Times of crisis and uncertainty gives us the perfect opportunity to take a look at ourselves and see how we can improve. One common theme around innovation, growth, and development, is that crisis can be a positive thing. As we are currently faced with uncertainty, I think the fashion industry as a whole can make significant adjustments. Rather than wait for government aids and relief packages, the industry can truly innovate in this period. Relief packages and funding, although helpful, only postpone the inevitable development that will bring about a more thriving sector.
In a way, the current fashion business model is outdated. Although there are some exceptions to the rule, it takes nearly eight months to get a finished product to market. In addition, the fashion industry currently relies on outdated tech that minimizes creation and innovation. What the industry needs is investments that will bring about a complete and lasting change.
The Small Picture
In the last two to three decades, the fashion industry has not changed except in one key area; eCommerce. Although technology has played a role in shaping economies and other sectors, the fashion industry is playing catchup. A seismic change will not happen if we continue to focus on small innovation (the small picture), we need to think big and see the bigger picture.
We’ve identified three innovations that have a long-term impact on the fashion industry.
If you genuinely want to make an impact in the fashion industry, create your offerings on-demand. Inventory can sometimes be a poisoned chalice. Inventory is seasonally based. One moment it is worth everything, and in another moment, it becomes worthless. However, shifting your business to an on-demand phase means you reduce the risk and wastage from having inventory.
No inventory means brands and designers can make various aspects of their business viable. The demand for specific products would increase or decrease supply. There won’t be wastage or clearance sales for old inventory. By extension, manufacturers won’t hold on to out-of-season inventory, and retailers won’t need to make purchasing decisions months before they need inventory.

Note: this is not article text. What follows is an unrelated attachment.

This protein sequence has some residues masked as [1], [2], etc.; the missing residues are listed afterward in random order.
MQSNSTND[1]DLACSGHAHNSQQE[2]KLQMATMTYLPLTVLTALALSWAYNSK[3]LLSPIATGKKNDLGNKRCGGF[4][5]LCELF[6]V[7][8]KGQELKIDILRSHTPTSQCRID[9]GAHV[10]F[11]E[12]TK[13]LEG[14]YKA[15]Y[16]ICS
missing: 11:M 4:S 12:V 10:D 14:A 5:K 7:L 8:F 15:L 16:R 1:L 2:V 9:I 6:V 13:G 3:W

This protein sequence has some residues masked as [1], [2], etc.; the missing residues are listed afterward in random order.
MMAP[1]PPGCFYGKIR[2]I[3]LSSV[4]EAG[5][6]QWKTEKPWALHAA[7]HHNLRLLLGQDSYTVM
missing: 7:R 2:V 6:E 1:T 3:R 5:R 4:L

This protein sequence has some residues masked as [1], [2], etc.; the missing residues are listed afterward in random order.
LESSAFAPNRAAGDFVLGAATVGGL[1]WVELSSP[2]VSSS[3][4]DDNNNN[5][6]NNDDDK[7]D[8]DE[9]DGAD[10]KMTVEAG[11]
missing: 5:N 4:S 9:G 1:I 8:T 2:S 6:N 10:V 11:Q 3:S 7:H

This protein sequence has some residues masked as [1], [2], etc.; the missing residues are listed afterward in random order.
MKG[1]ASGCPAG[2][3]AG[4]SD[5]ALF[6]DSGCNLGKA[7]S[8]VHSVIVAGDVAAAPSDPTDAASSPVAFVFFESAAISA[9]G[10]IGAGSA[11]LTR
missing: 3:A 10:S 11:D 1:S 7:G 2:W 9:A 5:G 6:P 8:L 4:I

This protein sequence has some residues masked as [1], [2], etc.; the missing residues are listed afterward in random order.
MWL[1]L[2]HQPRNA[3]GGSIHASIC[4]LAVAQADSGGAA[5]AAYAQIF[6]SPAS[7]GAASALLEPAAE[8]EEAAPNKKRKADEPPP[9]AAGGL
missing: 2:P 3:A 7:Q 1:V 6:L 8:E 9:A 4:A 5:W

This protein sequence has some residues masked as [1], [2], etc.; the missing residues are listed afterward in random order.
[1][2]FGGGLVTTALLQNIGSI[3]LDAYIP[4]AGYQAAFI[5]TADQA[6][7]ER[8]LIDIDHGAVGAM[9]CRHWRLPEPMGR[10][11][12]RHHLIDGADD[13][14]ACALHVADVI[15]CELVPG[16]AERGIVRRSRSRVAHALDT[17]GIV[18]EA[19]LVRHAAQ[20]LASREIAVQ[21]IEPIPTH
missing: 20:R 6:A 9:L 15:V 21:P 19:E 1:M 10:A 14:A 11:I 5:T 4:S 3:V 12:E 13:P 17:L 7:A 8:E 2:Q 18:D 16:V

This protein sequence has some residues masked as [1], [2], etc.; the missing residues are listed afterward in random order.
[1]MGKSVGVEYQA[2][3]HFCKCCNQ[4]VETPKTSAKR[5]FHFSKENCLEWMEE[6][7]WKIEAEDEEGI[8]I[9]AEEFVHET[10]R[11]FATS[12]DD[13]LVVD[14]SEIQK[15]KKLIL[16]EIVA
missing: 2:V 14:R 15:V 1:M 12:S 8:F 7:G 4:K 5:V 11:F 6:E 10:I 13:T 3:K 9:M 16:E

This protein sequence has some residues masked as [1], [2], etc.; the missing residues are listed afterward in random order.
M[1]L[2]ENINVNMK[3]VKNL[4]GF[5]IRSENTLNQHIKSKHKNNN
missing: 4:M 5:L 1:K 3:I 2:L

In the long run, the fashion industry would be far more sustainable. Reports suggest that more than 30 percent of products manufactured annually are never sold, and they end up as waste. After all, the key to sustainability is making an appropriate amount of products.
Efficient Distributed Supply Chain
In the economics of things, on-demand manufacturing means production takes place when a product is needed. On the other hand, distributed manufacturing means production only takes place where a product is wanted. Brands and designers with long term goals should focus on the latter. What this means is that if production is halted in one particular location for one reason or the other, it could be picked up in another location. A distributed supply chain minimizes location risk, gives real-time access to customers, create jobs, and so on.
Emphasis should be on creation
Put simply, brands and manufacturers are too afraid to make mistakes that they stop trying and take the easy route. Nowadays, because of limitations to materials, cash, and production flow, being wrong is a bit too expensive for designers and brands. But in a market where a product is demand-based, nothing depends on volume. A designer could design and sell a single piece as efficiently as a thousand without any risk. The fashion industry needs to return to a creation driven industry, as it can help the industry get back its lost soul and passion.
In as much as we try to make fashion a science, it will always be an art. We sometimes lose sight of this when we see to merge technology and fashion. In a way, a sizeable portion of investments has gone into fashion tech, with emphasis on “acts of magic,” carried out by talented designers. In retrospect, it would be of more significant benefit to channel these investments in areas where it can actually make a difference, such as value chain infrastructure.
When it comes to fashion, I feel science still has a key role to play. We just have to get our priorities right. That is why I propose we use science as a platform to empower fashion. Even though this might sound like a pipe dream, but I feel the groundwork for the future is laid.
There is a common saying, “if you notice you are in a pit, stop digging.” Now is the time to drop the axe and stop digging. Although change can be a slow process, with the drive from the industry and investors, we can use these uncertain times to create a more stable and thriving fashion industry. There can be more opportunities for retailers, brands, designers, manufacturers, and communities. This uncertain times, coupled with the spots of crisis here and there, is the right time to reshape an industry, push it forward. So, when people look back at the year of the pandemic, the fashion industry can beat its chest and say, “this is what we did to drive the industry forward.”